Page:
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There are some touristic things that get even New Yorkers excited. Climbing to the crown of the Statue of Liberty is one of them, as we discovered yesterday. On the first day that tickets were available to book in March, we reserved tickets for over three months later on the first available date to climb to the crown of the Statue of Liberty.

From the base of Fort Wood (atop which the pedestal sits) to the very top is 377 steps, of which the 146 steps from pedestal to crown are on a narrow, double spiral staircase. The steps are only 18 inches in width and the staircase has a head clearance of six feet.

One of the most striking things, if you have enough breath to look around while ascending to the top, is the inner structure of the Statue of Liberty, designed by Frederic Auguste Bartholdi and engineered by Gustav Eiffel, the namesake and designer of the famous Eiffel Tower. The statue has an iron skeleton covered in copper, 3/32 of an inch thick.

The crown features a row of windows that open, although the National Park Service staff, depends which open at a given time and for good reasons, visitors cannot stick cameras and such outside of the open windows. From these windows, you can catch the tablet Lady Liberty holds that reads JULY IV MDCCLXXVI (or July 4, 17766) and her hair curls, not something usually noticed, as well as Fort Wood, atop which the pedestal sits on.

The views from the crown are stunning, and face towards Brooklyn and lower Manhattan, as well as Staten Island and the Verrazano Bridge.

If you look up while in the crown, you’ll see the hair of Lady Liberty (and can touch it!).

Here is the staircase from the landing of the crown heading down:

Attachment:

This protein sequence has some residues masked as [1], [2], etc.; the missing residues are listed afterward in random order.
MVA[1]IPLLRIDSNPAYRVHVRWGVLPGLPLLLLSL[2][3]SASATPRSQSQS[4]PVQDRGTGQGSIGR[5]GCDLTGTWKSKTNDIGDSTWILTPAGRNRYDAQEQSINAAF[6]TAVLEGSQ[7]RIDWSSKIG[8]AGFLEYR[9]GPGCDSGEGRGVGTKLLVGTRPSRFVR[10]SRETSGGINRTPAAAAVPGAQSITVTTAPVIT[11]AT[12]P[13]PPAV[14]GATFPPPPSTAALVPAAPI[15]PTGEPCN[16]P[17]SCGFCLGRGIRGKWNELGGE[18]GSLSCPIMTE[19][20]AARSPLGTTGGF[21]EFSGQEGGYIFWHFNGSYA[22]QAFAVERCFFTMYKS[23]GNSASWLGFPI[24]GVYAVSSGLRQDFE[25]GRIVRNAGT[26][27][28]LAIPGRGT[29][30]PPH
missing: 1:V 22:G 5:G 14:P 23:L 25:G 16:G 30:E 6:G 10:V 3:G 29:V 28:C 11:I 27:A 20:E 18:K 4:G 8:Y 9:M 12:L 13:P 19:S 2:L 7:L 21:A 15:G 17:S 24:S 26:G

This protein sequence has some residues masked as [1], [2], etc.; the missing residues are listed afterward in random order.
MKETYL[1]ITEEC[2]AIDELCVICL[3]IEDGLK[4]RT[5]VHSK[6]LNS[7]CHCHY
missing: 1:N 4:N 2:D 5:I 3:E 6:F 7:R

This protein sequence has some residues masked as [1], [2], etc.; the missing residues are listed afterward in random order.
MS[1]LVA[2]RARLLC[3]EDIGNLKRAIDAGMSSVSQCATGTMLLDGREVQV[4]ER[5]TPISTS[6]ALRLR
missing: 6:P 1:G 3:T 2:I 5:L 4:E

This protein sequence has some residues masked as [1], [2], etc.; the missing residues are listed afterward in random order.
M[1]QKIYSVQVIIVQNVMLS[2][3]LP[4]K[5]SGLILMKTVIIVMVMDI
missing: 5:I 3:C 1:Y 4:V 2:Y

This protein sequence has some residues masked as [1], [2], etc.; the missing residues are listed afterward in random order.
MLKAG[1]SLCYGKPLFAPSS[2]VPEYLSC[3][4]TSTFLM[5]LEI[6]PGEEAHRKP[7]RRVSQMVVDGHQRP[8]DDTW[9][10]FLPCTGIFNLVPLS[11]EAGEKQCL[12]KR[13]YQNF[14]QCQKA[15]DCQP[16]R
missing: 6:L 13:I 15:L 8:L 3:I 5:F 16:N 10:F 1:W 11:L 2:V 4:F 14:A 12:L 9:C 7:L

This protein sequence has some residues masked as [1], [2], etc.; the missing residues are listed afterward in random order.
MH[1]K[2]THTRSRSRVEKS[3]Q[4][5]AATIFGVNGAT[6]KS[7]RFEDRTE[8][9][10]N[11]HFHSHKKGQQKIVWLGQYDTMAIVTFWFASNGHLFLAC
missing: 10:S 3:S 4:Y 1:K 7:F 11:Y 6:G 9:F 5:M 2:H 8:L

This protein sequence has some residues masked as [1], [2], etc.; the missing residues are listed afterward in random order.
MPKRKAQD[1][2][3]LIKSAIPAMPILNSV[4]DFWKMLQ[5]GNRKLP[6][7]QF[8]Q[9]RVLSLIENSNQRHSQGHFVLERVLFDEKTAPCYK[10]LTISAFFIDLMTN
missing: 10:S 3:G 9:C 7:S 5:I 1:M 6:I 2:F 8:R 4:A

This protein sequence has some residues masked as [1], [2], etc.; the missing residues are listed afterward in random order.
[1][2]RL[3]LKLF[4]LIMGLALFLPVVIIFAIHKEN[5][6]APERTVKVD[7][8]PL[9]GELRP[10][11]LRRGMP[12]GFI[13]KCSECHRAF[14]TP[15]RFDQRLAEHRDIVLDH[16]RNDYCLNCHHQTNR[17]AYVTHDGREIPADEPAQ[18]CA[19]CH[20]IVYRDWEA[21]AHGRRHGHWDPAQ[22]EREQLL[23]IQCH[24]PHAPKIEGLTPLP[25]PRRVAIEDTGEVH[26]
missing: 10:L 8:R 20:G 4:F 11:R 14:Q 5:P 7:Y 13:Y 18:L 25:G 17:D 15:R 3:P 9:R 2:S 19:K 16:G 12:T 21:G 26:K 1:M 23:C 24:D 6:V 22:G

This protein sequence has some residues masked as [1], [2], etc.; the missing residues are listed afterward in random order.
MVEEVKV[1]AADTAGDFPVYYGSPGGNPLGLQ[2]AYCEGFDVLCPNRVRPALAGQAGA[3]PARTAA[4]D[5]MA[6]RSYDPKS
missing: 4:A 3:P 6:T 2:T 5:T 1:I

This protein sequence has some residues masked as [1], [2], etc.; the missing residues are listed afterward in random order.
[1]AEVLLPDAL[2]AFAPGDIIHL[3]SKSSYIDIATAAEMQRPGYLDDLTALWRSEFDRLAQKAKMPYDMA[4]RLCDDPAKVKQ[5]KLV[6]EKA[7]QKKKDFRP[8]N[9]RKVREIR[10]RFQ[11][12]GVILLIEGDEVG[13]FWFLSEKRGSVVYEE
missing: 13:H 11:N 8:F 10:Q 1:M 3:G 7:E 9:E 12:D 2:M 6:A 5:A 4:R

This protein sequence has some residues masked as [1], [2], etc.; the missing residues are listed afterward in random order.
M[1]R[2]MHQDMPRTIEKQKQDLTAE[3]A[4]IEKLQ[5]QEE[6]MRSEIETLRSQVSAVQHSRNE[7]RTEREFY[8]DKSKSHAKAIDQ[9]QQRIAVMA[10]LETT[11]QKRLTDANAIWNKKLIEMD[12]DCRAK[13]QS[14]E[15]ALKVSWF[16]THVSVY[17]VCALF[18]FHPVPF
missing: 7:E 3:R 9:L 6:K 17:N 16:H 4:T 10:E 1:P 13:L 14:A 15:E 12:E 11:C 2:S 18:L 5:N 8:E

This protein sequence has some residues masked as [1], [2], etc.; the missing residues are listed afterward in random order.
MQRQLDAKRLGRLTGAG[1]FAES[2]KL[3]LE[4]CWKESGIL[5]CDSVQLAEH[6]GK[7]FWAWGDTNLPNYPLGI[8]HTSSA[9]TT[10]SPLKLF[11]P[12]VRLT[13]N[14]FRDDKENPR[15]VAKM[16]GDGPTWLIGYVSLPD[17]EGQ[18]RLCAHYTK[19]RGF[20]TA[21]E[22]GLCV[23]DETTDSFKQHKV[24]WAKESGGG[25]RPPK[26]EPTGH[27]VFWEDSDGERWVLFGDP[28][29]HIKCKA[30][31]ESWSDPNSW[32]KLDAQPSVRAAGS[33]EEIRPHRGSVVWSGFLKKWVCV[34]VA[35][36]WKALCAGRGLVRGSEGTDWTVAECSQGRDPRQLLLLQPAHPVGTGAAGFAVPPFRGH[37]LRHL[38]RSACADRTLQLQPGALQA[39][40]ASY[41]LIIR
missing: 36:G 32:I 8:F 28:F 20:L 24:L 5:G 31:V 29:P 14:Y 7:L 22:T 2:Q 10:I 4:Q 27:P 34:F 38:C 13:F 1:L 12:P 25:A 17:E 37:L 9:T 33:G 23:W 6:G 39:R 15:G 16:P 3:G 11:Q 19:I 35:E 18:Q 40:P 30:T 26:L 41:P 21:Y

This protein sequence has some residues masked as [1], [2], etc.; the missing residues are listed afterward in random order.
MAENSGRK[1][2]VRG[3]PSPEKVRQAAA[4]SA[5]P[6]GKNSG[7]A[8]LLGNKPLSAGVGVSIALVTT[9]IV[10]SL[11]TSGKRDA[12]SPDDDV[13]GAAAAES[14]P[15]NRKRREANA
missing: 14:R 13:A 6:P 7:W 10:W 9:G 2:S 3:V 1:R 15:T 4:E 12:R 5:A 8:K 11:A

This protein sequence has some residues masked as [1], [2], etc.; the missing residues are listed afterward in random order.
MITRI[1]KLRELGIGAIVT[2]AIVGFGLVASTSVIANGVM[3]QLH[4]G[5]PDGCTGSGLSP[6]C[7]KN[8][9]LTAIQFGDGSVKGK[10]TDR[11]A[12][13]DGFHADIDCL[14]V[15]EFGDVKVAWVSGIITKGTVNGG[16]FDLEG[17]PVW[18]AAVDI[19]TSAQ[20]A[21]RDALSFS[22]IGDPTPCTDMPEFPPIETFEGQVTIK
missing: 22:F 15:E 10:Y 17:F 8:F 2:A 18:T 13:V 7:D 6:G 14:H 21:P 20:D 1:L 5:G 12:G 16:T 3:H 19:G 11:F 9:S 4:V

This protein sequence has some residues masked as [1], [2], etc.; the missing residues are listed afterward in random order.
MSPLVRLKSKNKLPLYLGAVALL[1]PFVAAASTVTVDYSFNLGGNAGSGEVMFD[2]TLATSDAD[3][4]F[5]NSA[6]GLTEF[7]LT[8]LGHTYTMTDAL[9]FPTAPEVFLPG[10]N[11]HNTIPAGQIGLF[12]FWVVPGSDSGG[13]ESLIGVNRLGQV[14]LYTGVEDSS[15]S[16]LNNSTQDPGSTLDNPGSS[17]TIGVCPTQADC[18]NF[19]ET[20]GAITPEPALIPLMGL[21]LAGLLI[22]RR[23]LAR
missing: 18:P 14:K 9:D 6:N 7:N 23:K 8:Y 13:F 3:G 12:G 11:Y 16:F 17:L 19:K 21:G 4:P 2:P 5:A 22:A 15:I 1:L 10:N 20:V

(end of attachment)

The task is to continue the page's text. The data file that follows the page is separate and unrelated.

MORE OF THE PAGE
There’s an emergency elevator that goes up to the crown, just in case:

About 500 people head up to the crown daily and a visit requires advance reservation, bookable online only through Statue Cruises. Only four tickets can be reserved at a time, and the names of the guests must be inputted upon reservation, with IDs checked when tickets are picked up. The tickets are for a specific time and date. You can only bring up camera, water, phones and necessary medication, all by hand or in pockets, as you can’t bring bags up. There are lockers, available for $2 each, before you enter security inside the statue.

Next, discover the Top 10 Secrets of the Statue of Liberty and 10 Fun Facts about the Torch of the Statue of Liberty.

 National Park Service, Statue of Liberty

2 Responses
  1. Dennis Harper Reply

    I was up there back in the eighties. It’s really something you need to do. Great pictures. Gives you an idea how tight it is. Back then I always lived in top floor walk-ups on hills so the crown climb was not a problem. I still live on the top floor but in an elevator building. No way i can make the climb now.

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